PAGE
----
top of page

​ATOM's Children


​2017 - On going









 このプロジェクトの目的は、そのことを必然とも諦めともつかない表情で受け入れようとする、東洋の老いた経済大国のかつての繁栄期から取り残され「失われた30年」の中で育った世代と、 彼らを取り巻く現在の環境を視覚化することにあります。 

 When I was born in 1988, Japan was in the last glow of an unprecedented economic boom known as the "bubble" economy. 2 years later, in early 1990, the bubble suddenly burst and Japan entered a long period of stagnation. The economy shrank, politicians and business leaders repeatedly failed to act, and social inequality was exacerbated. 30 years after the burst of the bubble economy, a gloomy mood still hangs over the entire society. I grew up in such a rather backward-looking Japan for as long as I can remember.


  I was born in the Heisei era (Heisei era), a time when we were called "yutori," or "young people," and I was forced to shoulder the future of a country that looked like a burnt-out field after everything had been eaten away. We grew up without feeling loved or loved by our hometown, which was changing day by day for someone we did not know.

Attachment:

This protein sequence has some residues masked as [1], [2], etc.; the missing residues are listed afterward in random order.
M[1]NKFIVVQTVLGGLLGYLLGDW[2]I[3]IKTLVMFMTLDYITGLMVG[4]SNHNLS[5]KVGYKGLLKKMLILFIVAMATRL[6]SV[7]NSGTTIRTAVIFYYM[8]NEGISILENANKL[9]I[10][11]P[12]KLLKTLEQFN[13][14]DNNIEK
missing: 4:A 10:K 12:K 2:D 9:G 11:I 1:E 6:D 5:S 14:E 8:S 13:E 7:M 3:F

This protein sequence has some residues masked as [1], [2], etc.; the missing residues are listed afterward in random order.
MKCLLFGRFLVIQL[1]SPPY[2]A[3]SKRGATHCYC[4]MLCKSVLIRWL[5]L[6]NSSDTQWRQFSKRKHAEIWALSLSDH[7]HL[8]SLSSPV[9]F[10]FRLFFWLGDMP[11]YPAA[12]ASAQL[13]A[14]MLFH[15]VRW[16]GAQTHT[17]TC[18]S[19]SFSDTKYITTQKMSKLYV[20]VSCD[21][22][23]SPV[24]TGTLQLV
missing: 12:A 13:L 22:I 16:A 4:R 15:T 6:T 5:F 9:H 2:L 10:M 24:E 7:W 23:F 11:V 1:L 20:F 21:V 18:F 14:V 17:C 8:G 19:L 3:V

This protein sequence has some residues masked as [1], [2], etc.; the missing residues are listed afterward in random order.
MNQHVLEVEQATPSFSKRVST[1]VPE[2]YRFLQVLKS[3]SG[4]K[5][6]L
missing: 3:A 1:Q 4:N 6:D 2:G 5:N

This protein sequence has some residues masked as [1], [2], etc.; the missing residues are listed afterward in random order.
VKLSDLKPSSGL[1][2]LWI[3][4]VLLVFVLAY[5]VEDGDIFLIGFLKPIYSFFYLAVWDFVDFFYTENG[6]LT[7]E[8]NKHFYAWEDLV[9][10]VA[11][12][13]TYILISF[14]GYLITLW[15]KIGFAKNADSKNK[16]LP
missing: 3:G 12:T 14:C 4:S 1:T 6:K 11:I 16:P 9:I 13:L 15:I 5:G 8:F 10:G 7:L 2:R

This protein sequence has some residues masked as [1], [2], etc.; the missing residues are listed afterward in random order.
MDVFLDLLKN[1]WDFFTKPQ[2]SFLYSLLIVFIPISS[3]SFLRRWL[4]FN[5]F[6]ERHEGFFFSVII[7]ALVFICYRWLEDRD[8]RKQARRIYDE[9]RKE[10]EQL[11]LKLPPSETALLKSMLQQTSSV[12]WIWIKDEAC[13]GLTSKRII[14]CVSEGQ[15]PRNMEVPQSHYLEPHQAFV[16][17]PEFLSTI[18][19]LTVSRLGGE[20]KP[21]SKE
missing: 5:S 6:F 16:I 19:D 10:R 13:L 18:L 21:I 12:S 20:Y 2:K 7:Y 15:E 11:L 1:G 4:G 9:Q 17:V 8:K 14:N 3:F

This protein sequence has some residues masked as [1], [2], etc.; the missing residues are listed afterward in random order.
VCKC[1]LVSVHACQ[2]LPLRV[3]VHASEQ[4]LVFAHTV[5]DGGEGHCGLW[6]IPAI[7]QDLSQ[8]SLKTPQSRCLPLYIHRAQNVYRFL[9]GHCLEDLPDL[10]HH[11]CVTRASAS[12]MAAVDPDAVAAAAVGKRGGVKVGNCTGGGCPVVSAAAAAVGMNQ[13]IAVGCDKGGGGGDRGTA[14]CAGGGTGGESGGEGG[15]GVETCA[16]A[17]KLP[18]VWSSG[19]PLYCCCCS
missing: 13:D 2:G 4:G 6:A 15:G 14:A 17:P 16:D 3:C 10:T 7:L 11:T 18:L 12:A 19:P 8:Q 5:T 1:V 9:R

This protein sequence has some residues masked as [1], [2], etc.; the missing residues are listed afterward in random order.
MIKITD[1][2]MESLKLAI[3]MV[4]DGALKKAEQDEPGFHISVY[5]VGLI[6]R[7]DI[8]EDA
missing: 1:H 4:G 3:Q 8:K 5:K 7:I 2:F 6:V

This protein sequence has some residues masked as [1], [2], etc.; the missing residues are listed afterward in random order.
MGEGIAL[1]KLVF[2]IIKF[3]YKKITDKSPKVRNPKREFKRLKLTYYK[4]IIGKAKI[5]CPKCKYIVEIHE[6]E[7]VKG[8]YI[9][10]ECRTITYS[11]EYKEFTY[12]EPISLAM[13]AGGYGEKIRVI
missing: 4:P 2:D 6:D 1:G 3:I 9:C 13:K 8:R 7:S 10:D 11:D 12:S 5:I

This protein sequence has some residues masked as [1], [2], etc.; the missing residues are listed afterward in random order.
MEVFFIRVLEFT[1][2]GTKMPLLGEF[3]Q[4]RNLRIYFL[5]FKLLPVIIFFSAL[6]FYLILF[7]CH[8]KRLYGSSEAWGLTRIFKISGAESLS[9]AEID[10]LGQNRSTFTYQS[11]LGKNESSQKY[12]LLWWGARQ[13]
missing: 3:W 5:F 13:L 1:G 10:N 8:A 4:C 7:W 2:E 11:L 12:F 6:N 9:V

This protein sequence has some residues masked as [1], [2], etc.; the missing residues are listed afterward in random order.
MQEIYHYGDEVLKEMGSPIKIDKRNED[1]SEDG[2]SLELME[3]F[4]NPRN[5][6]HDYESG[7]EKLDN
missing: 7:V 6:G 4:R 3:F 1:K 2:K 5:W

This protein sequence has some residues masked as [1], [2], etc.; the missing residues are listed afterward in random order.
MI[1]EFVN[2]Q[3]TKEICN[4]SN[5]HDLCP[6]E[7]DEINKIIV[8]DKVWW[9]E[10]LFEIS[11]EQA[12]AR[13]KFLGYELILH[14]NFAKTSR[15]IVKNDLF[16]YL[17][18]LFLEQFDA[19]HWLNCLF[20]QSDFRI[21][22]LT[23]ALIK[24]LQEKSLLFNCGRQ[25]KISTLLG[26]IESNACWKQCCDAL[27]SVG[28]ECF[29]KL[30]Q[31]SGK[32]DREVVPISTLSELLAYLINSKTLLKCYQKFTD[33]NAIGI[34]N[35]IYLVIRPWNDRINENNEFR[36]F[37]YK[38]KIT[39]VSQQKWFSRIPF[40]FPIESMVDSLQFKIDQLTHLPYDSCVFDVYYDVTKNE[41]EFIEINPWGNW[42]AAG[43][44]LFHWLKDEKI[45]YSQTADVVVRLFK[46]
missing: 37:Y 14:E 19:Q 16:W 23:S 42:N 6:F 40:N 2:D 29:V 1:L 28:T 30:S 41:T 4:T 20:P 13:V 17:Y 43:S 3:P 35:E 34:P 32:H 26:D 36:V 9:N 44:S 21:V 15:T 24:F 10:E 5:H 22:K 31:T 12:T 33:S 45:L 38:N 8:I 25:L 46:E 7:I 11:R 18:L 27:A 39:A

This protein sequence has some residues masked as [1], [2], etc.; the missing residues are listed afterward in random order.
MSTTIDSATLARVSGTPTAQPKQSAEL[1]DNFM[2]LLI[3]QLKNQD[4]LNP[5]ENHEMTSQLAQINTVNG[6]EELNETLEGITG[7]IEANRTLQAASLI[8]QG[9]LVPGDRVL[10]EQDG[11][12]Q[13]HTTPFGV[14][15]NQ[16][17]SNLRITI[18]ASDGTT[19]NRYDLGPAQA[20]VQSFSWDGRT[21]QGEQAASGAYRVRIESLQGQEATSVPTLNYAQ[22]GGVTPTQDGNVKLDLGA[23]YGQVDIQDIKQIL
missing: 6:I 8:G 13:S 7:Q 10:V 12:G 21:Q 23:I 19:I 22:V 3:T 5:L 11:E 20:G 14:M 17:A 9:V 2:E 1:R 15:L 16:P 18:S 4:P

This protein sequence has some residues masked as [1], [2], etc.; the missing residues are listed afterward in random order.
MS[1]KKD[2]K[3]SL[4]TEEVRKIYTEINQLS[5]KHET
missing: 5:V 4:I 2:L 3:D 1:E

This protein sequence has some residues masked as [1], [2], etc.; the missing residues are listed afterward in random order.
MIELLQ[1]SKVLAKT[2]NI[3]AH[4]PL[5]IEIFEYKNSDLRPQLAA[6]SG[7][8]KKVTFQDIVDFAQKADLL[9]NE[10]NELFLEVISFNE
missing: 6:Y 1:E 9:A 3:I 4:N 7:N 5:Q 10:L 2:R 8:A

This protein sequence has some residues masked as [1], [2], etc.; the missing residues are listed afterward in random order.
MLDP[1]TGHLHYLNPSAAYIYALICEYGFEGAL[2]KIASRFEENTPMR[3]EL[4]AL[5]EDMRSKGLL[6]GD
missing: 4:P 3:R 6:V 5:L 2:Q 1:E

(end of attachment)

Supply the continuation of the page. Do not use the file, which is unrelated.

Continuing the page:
Eventually, as I began my career as a photographer, I struggled with the question of how to love my declining homeland and the society there, with all of its complexities, misunderstandings, and irrevocability. I then began this project as a way to understand the city I was born and raised in, Tokyo, a city I loathe.


  The setting may be Japan in its declining years, as future generations will surely see. We must live our daily lives in a place that will continue to slowly age in the future, and still continue to do so. 


 The purpose of this project is to visualize the generation that grew up in the "lost 30 years," left behind from the once prosperous period of an aging economic powerhouse in the East, and the current environment that surrounds them, as they try to accept this with a look that is neither inevitable nor resigned. 

bottom of page